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FAA: Delta & United Regional Operator Violated Drug, Alcohol Testing Policies

Operator for Delta Connection and United Express faces more than $140,000 in fines over violations in drug and alcohol screenings.

A Missouri-based regional carrier operating Delta Connection and United Express flights could be compelled to pay $142,750 in fines on allegations of drug and alcohol testing violations from the Federal Aviation Administration. In a press release, the FAA announced the proposed penalties against GoJet Airlines after identifying possible lapses in the company testing policies.

According to the FAA, GoJet broke random drug and alcohol testing standards on at least two occasions. On the first occasion, FAA investigators claim, six airline employees were allowed to work in safety-sensitive jobs without being included in the random test group. The excluded group included four pilot trainees and two aircraft dispatch trainees. In the second instance, the FAA alleges, two employees in the random test group were given drug tests but not alcohol tests.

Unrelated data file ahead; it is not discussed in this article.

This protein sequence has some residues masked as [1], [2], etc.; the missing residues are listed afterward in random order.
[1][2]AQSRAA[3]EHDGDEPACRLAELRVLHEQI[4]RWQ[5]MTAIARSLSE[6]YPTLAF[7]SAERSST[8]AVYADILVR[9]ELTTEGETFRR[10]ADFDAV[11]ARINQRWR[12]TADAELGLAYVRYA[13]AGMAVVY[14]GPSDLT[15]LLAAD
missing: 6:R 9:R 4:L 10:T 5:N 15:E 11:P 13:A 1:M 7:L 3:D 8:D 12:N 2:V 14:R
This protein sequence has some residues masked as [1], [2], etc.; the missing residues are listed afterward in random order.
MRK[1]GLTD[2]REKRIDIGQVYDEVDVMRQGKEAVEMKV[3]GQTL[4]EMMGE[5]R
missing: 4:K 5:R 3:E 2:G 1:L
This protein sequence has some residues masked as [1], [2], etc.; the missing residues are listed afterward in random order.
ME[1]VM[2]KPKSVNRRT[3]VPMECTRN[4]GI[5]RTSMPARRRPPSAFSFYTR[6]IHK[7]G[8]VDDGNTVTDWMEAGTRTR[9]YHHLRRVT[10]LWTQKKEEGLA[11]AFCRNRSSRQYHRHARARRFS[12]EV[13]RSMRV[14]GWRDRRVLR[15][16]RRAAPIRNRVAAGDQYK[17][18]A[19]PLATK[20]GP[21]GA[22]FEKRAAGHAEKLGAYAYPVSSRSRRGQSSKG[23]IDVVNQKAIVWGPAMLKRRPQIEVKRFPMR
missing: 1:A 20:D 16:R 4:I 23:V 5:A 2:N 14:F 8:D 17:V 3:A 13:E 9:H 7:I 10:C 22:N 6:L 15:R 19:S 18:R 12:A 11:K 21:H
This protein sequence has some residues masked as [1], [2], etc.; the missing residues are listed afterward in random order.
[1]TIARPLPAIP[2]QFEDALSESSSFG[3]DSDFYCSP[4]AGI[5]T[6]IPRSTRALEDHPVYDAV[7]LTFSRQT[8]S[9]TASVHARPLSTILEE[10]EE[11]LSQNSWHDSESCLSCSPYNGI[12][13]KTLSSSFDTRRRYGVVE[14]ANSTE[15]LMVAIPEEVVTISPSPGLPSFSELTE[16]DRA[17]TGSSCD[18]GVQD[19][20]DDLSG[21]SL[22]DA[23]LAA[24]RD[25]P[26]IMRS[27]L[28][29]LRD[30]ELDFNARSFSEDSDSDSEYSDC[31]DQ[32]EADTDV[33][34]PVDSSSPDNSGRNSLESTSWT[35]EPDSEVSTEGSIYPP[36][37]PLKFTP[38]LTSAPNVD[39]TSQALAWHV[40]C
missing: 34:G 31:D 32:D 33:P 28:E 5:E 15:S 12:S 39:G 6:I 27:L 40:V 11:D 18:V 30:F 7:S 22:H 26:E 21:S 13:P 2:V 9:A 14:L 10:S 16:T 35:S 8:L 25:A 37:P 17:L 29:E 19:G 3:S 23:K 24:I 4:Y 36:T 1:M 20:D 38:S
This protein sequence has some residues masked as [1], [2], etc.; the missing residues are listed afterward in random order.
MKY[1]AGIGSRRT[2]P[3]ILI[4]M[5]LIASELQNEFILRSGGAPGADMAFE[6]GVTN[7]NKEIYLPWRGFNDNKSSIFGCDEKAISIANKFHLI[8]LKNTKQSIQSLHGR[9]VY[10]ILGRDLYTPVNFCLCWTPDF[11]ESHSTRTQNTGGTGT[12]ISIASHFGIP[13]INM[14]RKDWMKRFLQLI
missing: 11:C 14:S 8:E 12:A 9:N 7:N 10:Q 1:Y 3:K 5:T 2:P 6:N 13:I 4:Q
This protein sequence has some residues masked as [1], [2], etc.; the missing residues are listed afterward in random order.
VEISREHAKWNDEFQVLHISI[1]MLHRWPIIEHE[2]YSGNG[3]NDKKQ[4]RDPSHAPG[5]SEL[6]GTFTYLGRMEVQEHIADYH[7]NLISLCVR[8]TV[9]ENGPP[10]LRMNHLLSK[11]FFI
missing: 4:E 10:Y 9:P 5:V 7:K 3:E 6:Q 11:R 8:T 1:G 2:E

On its website, the 10-year-old airline claims to operate over 220 flights every day under both Delta Air Lines and United Airlines branding. GoJet operates bases in Chicago, Denver, Saint Louis and Raleigh-Durham. In a statement to Air Traffic World, the carrier claims the fines stem from a situation in 2013 and that it has since addressed the issues.

“GoJet has reviewed all areas related to the alleged incidents and are confident that no such issues exist today,” a spokesperson for GoJet told Air Traffic World in the statement. “We look forward to next month’s scheduled hearing regarding this matter, so that we may present the pertinent facts of this case to the FAA.”

The fines are pending a hearing and official ruling. GoJet will have 30 days from receiving the letter of violation to respond to the FAA allegations.


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cfabar1 April 24, 2015

are we surprised? I take different routings specifically to avoid these regional "carriers".... Sometimes even if they are more expensive. The extra $100 is worth my health and safety.